You are here
Gender and Democratic Attitudes: Do Women and Men Prioritize Different Democratic Institutions?
Michael A. Hansen , Agustín Goenaga
This article compares the difference in attitudes between men and women, across 29 European countries, on democracy. In established democracies, both men and women support democracy roughly the same levels, but there are differences in what democratic institutions are considered the most important. The differences are the largest in countries with the most robust democracies. Women tend to deem things such as the media, political parties, and representative institutions (all of which privilege male resources and power) less important, and find things less subject to gender imbalances, such as protection of social rights, direct participation, and public justification of government decisions. The differences between men and women on these opinions are relatively small, but are comparable to differences between other individual factors such as education and income. The study also found that women are less likely to believe that democracy works for them.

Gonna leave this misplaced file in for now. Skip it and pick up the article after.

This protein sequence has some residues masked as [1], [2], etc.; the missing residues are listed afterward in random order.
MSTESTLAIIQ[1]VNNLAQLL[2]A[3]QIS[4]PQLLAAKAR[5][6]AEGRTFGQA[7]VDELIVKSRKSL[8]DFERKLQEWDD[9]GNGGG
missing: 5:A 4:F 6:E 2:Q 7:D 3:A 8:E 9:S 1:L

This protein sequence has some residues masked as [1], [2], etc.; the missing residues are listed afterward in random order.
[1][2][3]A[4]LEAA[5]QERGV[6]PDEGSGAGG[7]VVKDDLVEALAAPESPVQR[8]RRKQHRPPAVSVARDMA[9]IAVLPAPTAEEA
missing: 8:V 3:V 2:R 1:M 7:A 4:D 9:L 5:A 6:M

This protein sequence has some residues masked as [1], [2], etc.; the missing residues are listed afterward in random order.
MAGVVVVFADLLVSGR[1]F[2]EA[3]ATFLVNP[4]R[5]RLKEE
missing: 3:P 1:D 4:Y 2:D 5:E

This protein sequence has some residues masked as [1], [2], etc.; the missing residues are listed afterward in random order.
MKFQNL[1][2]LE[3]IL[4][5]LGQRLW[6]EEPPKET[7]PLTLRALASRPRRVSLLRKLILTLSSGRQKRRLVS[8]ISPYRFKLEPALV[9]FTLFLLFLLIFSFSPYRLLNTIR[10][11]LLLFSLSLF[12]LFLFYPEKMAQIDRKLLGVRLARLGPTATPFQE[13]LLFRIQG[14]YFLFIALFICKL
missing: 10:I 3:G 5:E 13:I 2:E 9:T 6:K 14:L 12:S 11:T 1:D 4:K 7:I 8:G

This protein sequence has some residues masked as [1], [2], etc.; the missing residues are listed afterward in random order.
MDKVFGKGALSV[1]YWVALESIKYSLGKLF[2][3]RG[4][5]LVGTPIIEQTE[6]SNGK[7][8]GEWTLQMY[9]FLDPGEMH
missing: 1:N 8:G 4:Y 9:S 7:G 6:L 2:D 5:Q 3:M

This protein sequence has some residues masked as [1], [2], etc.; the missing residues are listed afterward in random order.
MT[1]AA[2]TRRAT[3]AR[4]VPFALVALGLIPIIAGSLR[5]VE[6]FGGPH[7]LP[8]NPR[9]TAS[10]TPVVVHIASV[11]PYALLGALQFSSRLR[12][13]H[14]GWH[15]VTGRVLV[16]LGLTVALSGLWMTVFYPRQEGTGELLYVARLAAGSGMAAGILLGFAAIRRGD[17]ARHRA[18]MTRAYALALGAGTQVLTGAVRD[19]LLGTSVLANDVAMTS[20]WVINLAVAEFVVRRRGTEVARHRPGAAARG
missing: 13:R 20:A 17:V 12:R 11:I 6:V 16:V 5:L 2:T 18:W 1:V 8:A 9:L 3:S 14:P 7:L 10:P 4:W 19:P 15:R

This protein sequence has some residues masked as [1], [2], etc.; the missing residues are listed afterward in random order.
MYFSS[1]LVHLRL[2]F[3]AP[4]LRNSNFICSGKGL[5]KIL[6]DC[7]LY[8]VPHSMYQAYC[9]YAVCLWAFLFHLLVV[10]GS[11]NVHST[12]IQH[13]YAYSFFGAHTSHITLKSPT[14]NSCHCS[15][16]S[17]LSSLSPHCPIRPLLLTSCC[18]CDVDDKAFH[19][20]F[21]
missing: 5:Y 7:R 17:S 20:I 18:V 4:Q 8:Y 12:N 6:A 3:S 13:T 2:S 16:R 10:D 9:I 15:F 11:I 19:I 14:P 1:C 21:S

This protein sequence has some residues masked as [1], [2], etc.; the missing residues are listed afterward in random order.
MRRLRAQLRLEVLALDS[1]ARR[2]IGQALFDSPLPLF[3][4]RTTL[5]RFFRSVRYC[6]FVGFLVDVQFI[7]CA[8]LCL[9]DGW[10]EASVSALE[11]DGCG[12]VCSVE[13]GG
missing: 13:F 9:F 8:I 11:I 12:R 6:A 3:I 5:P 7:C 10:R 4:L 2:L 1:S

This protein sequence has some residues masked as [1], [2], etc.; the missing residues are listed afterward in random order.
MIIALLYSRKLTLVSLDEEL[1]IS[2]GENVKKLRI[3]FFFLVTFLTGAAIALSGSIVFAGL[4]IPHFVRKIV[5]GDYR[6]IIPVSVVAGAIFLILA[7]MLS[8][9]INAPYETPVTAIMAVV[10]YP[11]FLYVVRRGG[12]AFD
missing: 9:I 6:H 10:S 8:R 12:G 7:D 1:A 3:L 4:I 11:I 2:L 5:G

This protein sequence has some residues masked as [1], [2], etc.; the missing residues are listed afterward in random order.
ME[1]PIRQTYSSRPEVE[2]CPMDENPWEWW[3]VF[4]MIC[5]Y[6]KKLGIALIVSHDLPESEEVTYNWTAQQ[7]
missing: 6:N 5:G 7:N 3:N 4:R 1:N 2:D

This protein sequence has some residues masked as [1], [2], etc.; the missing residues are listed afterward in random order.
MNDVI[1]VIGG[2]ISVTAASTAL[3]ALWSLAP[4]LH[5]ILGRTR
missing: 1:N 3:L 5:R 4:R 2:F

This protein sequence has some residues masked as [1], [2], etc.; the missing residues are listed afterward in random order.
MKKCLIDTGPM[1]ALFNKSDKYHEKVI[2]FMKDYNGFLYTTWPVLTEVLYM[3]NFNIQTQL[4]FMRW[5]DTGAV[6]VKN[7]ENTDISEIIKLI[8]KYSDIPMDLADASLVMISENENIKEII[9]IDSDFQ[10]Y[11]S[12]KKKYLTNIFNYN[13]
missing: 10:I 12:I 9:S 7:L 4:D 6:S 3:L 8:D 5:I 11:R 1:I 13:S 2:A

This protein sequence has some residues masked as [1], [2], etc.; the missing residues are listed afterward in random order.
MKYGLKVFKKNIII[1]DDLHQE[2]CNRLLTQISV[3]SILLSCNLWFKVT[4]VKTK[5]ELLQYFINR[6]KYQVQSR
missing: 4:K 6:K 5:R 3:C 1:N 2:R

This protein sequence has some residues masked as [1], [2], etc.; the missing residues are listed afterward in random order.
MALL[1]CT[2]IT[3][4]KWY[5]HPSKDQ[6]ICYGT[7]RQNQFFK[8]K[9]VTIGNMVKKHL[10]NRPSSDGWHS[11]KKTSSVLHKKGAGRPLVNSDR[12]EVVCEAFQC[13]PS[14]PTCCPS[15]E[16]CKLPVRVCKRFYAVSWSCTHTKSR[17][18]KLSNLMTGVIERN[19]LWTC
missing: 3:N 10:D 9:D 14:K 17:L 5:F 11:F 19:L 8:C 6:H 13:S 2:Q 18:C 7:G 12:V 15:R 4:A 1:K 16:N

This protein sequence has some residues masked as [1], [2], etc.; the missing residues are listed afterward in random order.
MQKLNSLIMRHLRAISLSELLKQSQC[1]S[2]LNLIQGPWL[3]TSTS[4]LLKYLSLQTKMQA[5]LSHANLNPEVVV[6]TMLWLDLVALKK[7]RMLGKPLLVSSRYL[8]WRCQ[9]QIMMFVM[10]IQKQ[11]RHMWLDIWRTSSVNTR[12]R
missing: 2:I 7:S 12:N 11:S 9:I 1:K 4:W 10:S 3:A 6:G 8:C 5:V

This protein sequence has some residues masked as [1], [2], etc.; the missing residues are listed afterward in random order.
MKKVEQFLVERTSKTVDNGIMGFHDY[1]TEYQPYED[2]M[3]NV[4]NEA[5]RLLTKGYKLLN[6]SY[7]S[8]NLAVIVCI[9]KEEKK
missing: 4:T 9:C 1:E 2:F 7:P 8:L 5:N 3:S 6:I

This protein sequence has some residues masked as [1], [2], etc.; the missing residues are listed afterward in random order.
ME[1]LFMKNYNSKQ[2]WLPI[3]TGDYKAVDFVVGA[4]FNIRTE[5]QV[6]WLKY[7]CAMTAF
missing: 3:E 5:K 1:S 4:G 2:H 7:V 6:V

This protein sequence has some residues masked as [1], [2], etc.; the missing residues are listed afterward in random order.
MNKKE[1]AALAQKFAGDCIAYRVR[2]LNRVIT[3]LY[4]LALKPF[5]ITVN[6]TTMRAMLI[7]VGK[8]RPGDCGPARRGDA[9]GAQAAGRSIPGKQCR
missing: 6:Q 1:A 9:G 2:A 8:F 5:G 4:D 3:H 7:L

The article argues that rather than focusing on one abstract “model of democracy,” countries should employ a variety of democratic institutions. This will allow different social groups (such as men and women) to seek out institutions that best empower them and their social positioning, allowing them to best exercise their political agency.